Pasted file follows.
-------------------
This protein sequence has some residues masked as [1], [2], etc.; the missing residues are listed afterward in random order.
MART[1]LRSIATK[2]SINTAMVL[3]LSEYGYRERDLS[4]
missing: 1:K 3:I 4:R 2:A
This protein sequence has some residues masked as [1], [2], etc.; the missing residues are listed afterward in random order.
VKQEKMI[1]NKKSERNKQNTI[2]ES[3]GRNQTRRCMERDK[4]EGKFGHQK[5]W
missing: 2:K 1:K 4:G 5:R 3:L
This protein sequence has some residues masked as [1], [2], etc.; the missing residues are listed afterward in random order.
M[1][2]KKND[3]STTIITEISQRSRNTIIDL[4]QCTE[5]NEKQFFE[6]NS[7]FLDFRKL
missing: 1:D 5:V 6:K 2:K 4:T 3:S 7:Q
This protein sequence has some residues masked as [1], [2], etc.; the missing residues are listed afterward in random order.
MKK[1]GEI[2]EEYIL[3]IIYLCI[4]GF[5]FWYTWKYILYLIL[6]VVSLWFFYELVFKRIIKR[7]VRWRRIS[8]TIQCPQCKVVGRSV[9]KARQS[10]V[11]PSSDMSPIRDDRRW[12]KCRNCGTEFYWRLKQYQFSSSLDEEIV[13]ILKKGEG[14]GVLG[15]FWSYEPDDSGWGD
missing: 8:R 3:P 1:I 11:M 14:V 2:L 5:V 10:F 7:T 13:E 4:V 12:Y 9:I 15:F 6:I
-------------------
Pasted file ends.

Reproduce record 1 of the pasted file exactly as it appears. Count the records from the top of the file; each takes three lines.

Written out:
This protein sequence has some residues masked as [1], [2], etc.; the missing residues are listed afterward in random order.
MART[1]LRSIATK[2]SINTAMVL[3]LSEYGYRERDLS[4]
missing: 1:K 3:I 4:R 2:A